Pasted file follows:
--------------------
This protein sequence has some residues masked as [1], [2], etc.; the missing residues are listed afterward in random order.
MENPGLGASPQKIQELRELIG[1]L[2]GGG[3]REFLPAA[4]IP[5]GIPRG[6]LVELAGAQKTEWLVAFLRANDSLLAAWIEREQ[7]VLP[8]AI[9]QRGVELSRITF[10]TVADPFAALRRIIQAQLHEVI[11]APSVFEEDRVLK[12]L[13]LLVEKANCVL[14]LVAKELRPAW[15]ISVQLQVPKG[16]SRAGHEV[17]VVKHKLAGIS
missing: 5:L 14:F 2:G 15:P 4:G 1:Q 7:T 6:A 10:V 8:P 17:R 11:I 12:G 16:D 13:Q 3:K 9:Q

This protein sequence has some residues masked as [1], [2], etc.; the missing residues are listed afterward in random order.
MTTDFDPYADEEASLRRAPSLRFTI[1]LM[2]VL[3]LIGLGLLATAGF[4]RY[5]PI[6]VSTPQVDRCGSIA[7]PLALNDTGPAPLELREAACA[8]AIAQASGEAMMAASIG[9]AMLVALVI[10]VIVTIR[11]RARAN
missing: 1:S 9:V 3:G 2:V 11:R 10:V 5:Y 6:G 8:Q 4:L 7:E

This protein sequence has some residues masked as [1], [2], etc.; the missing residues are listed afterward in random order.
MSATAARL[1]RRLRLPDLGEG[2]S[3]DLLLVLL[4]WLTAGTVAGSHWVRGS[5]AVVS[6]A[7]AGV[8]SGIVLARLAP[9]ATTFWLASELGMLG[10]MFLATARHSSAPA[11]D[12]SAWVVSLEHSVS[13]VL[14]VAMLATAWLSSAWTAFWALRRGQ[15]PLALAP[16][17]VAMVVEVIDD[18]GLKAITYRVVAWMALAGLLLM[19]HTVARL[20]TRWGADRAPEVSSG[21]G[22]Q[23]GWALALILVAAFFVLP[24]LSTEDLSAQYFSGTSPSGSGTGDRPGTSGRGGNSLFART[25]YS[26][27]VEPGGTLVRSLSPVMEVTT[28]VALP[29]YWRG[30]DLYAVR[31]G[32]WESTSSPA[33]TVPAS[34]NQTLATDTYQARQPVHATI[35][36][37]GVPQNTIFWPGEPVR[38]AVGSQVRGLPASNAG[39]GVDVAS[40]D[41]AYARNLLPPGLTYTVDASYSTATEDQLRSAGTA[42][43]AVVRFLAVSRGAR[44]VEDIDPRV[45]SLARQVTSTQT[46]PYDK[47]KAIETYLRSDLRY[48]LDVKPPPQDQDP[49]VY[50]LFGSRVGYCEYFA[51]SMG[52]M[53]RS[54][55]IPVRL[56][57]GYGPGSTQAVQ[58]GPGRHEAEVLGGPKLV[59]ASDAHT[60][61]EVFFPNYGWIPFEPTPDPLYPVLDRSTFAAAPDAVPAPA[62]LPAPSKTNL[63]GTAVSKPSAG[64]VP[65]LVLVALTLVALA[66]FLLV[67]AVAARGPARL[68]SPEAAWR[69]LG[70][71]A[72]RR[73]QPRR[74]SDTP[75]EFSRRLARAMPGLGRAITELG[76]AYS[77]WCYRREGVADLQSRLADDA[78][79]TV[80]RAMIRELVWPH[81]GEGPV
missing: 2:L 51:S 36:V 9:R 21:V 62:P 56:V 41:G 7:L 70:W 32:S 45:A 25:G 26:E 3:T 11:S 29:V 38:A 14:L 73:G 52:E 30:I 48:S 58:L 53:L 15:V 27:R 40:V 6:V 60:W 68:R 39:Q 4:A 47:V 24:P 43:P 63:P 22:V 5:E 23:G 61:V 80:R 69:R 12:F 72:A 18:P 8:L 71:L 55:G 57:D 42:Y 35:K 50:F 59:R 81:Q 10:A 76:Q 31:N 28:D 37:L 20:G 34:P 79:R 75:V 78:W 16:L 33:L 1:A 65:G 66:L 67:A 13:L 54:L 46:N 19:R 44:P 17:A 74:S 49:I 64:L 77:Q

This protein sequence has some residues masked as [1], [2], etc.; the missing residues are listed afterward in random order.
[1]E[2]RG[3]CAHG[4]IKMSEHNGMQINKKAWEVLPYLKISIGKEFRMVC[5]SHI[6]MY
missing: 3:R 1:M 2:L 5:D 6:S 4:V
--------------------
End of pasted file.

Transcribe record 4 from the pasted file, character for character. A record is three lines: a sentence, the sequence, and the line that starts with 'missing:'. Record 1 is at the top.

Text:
This protein sequence has some residues masked as [1], [2], etc.; the missing residues are listed afterward in random order.
[1]E[2]RG[3]CAHG[4]IKMSEHNGMQINKKAWEVLPYLKISIGKEFRMVC[5]SHI[6]MY
missing: 3:R 1:M 2:L 5:D 6:S 4:V